Legoland Malaysia is, obviously, an outpost of the international theme park based on the small plastic block everybody hates to tread on. Situated just outside Johor Bahru in Nusajaya (a smoke free city, apparently), this park is popular with locals, tourists and day trippers from Singapore. It has the expected miniature village made of Lego, but with an Asian focus. These are pretty impressive, with a lot of intricate detail, and include some local Johor and Selangor landmarks. Oddly, the models of the KL tower and the Petronas towers aren’t there – I was told they burned down and would take 5 years to rebuild, though I don’t think I believe that.

Flume, Legoland Malaysia


In addition, there are a few small roller coasters aimed at kids (though they’re too unpleasant for me!), various fairground type rides, a 12m log flume, a ‘4D’ cinema (like 3D, but they spray you with a bit of water), a live stage show of the Lego series Ninjago, an observation tower, a train ride, and a new exhibit which showcases all (at time we visited) 7 Star Wars films in miniature. There are also a lot of shops selling Lego sets, including the ‘Big Shop’, the largest in Asia and with the biggest range. Alternatively the mall opposite the park has Asian brand non-Lego plastic building blocks for less than a quarter of the price…

These aren’t the droids you’re looking for, Legoland Malaysia


One highlight for kids will probably be the chance to get their ‘driving licence’ – it looked like RM35 to get a photo taken then drive some small Lego cars around a circuit (3-5 year olds) or a mock town (6-13 year olds), at the end of which you get a fake licence.

Castle from tower, Legoland Malaysia


Price is RM180 for non-Malaysian adult, RM144 for Malaysian adult (only available by presenting MyKad on the day), RM145 for kids – missed the Malaysian kids’ price but I guess 20% off like adults, so about RM116. If you have a Maybank credit or debit card it’s RM117 per adult, wherever you’re from.

Roller coaster, Legoland Malaysia


As ever, they don’t want to bring your own food in. Inside the park they gouge you a little, but not as much as I expected (burger, fries, coleslaw, drink for RM25 – including a veggie burger; small pizza, soup and drink for RM35; pastries RM6-10), and it’s not too bad either with the potato curry puffs being quite spicy. There are lockers to keep stuff in for RM5 an hour or RM20 all day.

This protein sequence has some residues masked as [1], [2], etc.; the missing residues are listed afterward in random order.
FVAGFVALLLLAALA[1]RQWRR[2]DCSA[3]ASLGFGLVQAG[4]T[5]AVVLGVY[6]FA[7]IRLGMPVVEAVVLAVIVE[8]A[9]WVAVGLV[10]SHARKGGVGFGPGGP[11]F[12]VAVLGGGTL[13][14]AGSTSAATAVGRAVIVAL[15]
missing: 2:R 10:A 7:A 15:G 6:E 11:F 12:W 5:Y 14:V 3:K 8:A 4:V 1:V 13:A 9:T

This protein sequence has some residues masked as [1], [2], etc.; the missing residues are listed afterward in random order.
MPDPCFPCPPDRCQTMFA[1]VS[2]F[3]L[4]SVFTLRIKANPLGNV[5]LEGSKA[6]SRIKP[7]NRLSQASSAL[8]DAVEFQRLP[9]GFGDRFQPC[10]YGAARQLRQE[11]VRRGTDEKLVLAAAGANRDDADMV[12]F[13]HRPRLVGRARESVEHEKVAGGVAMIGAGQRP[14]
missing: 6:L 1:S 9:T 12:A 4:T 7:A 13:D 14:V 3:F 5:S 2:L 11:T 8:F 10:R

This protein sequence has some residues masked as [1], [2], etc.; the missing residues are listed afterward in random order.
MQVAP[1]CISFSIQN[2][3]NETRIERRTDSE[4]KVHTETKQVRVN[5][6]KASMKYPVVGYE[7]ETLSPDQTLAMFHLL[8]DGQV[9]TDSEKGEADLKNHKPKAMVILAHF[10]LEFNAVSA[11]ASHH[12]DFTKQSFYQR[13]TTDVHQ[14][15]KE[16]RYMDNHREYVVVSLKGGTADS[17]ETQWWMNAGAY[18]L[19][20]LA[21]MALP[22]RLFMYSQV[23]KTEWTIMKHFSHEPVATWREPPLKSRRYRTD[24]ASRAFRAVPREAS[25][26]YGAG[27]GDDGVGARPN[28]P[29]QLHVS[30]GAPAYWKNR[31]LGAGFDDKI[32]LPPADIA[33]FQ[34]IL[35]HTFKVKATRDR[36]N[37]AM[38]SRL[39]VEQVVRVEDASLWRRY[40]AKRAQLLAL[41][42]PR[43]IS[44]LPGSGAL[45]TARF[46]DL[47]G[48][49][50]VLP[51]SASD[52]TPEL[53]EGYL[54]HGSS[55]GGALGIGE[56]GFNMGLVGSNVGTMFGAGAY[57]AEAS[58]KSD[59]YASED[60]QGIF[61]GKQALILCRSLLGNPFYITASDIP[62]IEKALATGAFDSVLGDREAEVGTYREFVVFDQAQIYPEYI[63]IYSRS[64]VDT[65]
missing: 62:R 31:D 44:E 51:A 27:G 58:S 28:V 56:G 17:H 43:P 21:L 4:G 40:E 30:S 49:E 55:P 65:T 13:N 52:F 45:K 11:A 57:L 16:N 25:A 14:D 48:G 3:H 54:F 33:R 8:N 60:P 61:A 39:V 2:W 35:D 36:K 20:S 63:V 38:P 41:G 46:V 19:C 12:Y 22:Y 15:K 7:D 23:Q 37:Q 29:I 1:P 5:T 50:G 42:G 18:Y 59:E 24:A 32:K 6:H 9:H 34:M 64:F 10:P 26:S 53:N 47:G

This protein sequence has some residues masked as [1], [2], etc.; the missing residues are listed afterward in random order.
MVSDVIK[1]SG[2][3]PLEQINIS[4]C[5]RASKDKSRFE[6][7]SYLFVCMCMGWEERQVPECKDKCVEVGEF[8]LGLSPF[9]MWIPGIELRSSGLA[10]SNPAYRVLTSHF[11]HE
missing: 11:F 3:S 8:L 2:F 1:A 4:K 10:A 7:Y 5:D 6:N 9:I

KLIA (not up to date), Legoland Malaysia


Annoyances and other miscellany: the car park seems a long way from the gate (more than 1km by road, though there is a walking short cut which isn’t well indicated) and is pretty run down. The ticket machine wasn’t working properly which was a bit annoying when we tried to leave. Car park charge RM10 per day. Tickets are single entry only, so you can’t escape the expensive food to go the mall opposite, and then return. There are drying machines for you to use after the flume, but they cost RM10 – instead, simply remember you’re in the tropics and will dry off in 30 minutes anyway. I didn’t use it, but there is a family toilet which might be helpful to you if you have small kids. Do take lots of suncream etc, as the shade is patchy. I got burned on a cloudy day, trying to stay in the shade… Open 10-6 normally, 10-7 on special days such as school holidays. You can check the website for confirmation of hours.

Stupas, Legoland Malaysia


There is also a water park – we didn’t visit but I intend to in future. It costs an extra RM58 per person, or you can pay a standalone price.

Address: 7 Jalan Legoland, Medini, 79250 Nusujaya, Johor
Telephone: 075978888

This Lego tourist was in Denmark too, Legoland Malaysia
Flume from above, Legoland Malaysia
Sabahan stilt house, Legoland Malaysia
Runway, Legoland Malaysia
Johor Bahru Padang, Legoland Malaysia
Taj Mahal, Legoland Malaysia
Awesome awaits, Legoland Malaysia
Train, Legoland Malaysia


Entrance, Legoland Malaysia